After what felt like hours of begging, Wraith finally agreed to let me stop back by my house to say goodbye. As I walked through the empty rooms, nostalgia hit me like an anchor, crushing my chest. There were so many memories stored within these walls, including those from before my self-imposed amnesia. I shake my head. I only feel hollow inside. Everything has happened so fast that it’s sucked everything out of me. My very soul feels empty.
I sigh and step into my room. My friends and I all smile out of glass cases from picture frames, posing together in front of the White House, Disneyworld, and Hershey Park. We always did everything together. Dad was well known and loved in the community, and my friends’ parents were always happy to let their kids come with us on our trips. Everyone pities a widower with a daughter. Sympathy is a feeling I know very well. Know and hate.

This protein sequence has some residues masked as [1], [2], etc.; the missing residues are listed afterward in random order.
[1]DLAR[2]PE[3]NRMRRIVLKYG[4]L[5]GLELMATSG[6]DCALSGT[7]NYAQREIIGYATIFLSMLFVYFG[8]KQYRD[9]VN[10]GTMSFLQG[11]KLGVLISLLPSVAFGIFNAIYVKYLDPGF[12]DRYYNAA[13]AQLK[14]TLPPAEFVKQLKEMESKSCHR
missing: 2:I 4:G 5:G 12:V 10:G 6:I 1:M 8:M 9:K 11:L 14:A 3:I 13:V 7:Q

It’s the box of black clothes on my bed that attracts my attention next. Oh, how I hated everything in there. My entire world here was built on the absence of black, the absence of the absence of color. Ironic that the absence of color is going to hopefully help keep me somewhat camouflaged while I’m hunting for Kendra. I pull out a well-loved pair of worn-in leather pants, then reach for a black long-sleeve shirt. Most Eidolons and ghosts are impervious to cold, but I’m still too human to be immune.
Wraith materializes in the doorway as I’m lacing up my boots. “Ready?”
I toss my hair into a ponytail and turn down the last picture of me and Ryan. “Yes.”